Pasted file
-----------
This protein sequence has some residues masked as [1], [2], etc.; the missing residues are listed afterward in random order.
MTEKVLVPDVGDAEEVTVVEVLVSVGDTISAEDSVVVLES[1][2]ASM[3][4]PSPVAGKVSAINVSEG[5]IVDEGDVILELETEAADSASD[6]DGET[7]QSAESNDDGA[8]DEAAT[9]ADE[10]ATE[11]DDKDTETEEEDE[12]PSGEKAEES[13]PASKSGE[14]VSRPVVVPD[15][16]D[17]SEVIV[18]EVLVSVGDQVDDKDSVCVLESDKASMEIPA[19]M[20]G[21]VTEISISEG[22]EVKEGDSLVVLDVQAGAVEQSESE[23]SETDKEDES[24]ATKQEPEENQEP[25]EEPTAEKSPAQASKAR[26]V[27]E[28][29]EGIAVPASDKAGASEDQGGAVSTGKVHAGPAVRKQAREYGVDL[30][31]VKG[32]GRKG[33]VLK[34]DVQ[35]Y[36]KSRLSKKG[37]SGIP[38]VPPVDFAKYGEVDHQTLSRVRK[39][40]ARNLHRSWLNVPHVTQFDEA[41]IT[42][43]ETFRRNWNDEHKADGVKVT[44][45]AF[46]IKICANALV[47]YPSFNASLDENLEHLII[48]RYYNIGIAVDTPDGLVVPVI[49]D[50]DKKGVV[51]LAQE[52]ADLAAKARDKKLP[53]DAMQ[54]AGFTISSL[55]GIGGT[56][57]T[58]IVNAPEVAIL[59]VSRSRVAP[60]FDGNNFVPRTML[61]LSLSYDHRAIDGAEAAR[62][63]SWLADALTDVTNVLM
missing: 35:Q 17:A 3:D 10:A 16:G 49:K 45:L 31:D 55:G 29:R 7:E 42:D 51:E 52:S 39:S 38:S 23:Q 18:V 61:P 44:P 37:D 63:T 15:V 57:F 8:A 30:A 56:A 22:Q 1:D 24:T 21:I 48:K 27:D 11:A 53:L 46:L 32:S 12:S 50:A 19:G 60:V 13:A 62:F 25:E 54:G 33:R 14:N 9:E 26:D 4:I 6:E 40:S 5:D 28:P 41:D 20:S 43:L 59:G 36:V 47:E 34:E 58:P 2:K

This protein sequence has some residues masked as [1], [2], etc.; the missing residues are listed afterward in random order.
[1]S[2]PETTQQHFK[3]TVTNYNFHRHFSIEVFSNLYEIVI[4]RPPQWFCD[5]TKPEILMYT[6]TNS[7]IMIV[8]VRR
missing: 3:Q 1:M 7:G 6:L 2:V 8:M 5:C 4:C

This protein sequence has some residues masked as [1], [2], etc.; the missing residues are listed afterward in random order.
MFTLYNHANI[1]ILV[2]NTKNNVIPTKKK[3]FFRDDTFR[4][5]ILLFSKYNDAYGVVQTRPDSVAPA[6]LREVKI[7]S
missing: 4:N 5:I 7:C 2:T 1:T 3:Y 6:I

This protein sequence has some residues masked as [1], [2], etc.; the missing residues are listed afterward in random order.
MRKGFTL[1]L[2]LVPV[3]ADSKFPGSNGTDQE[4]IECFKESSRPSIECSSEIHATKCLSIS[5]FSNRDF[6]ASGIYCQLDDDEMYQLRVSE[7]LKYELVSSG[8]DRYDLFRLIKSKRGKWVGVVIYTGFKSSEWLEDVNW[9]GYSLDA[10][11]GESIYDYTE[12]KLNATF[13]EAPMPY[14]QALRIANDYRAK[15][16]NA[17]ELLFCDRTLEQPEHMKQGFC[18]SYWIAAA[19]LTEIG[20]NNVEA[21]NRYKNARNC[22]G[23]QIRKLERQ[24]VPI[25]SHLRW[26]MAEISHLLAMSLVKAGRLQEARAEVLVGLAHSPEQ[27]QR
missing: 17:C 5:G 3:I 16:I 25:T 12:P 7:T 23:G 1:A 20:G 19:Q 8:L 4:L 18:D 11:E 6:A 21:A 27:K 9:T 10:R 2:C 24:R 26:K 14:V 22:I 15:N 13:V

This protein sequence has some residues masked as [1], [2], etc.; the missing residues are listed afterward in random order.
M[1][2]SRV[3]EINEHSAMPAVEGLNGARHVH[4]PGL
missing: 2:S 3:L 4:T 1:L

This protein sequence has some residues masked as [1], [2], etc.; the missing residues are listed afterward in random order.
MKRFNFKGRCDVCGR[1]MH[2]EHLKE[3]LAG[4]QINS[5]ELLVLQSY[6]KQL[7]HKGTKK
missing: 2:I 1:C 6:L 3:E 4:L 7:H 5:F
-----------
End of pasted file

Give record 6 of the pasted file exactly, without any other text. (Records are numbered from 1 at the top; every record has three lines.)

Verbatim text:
This protein sequence has some residues masked as [1], [2], etc.; the missing residues are listed afterward in random order.
MKRFNFKGRCDVCGR[1]MH[2]EHLKE[3]LAG[4]QINS[5]ELLVLQSY[6]KQL[7]HKGTKK
missing: 2:I 1:C 6:L 3:E 4:L 7:H 5:F